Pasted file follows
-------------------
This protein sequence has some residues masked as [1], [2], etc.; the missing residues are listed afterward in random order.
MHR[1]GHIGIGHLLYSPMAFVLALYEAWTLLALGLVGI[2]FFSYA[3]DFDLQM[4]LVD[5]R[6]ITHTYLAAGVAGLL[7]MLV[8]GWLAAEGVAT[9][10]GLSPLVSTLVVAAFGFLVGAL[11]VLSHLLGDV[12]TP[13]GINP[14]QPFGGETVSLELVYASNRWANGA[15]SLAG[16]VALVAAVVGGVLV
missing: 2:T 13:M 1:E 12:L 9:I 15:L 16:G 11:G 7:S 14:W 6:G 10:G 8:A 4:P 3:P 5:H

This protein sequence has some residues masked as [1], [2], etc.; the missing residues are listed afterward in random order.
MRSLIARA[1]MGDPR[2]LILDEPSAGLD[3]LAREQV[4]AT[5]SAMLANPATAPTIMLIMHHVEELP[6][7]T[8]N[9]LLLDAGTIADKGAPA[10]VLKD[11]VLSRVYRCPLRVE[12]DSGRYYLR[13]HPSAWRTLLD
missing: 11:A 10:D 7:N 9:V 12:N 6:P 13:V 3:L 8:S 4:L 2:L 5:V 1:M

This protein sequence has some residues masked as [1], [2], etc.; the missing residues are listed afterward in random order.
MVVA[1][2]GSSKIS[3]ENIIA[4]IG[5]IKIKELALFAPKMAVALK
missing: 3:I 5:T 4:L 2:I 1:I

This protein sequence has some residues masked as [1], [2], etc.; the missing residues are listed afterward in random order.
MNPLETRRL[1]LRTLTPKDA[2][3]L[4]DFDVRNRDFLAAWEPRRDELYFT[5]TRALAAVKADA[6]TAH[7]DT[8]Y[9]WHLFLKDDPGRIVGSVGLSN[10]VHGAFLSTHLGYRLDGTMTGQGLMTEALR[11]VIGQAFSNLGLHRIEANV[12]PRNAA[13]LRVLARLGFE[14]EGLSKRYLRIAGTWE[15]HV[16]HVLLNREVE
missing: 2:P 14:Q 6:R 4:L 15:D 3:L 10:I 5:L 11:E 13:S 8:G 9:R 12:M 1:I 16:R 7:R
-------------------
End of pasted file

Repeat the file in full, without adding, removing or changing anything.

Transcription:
This protein sequence has some residues masked as [1], [2], etc.; the missing residues are listed afterward in random order.
MHR[1]GHIGIGHLLYSPMAFVLALYEAWTLLALGLVGI[2]FFSYA[3]DFDLQM[4]LVD[5]R[6]ITHTYLAAGVAGLL[7]MLV[8]GWLAAEGVAT[9][10]GLSPLVSTLVVAAFGFLVGAL[11]VLSHLLGDV[12]TP[13]GINP[14]QPFGGETVSLELVYASNRWANGA[15]SLAG[16]VALVAAVVGGVLV
missing: 2:T 13:M 1:E 12:L 9:I 15:L 16:G 11:G 7:S 14:W 6:G 10:G 8:A 4:P 3:P 5:H

This protein sequence has some residues masked as [1], [2], etc.; the missing residues are listed afterward in random order.
MRSLIARA[1]MGDPR[2]LILDEPSAGLD[3]LAREQV[4]AT[5]SAMLANPATAPTIMLIMHHVEELP[6][7]T[8]N[9]LLLDAGTIADKGAPA[10]VLKD[11]VLSRVYRCPLRVE[12]DSGRYYLR[13]HPSAWRTLLD
missing: 11:A 10:D 7:N 9:V 12:N 6:P 13:V 3:L 8:S 4:L 2:L 5:V 1:M

This protein sequence has some residues masked as [1], [2], etc.; the missing residues are listed afterward in random order.
MVVA[1][2]GSSKIS[3]ENIIA[4]IG[5]IKIKELALFAPKMAVALK
missing: 3:I 5:T 4:L 2:I 1:I

This protein sequence has some residues masked as [1], [2], etc.; the missing residues are listed afterward in random order.
MNPLETRRL[1]LRTLTPKDA[2][3]L[4]DFDVRNRDFLAAWEPRRDELYFT[5]TRALAAVKADA[6]TAH[7]DT[8]Y[9]WHLFLKDDPGRIVGSVGLSN[10]VHGAFLSTHLGYRLDGTMTGQGLMTEALR[11]VIGQAFSNLGLHRIEANV[12]PRNAA[13]LRVLARLGFE[14]EGLSKRYLRIAGTWE[15]HV[16]HVLLNREVE
missing: 2:P 14:Q 6:R 4:L 15:D 3:L 10:I 5:L 11:E 13:S 8:G 9:R 12:M 1:I 16:R 7:R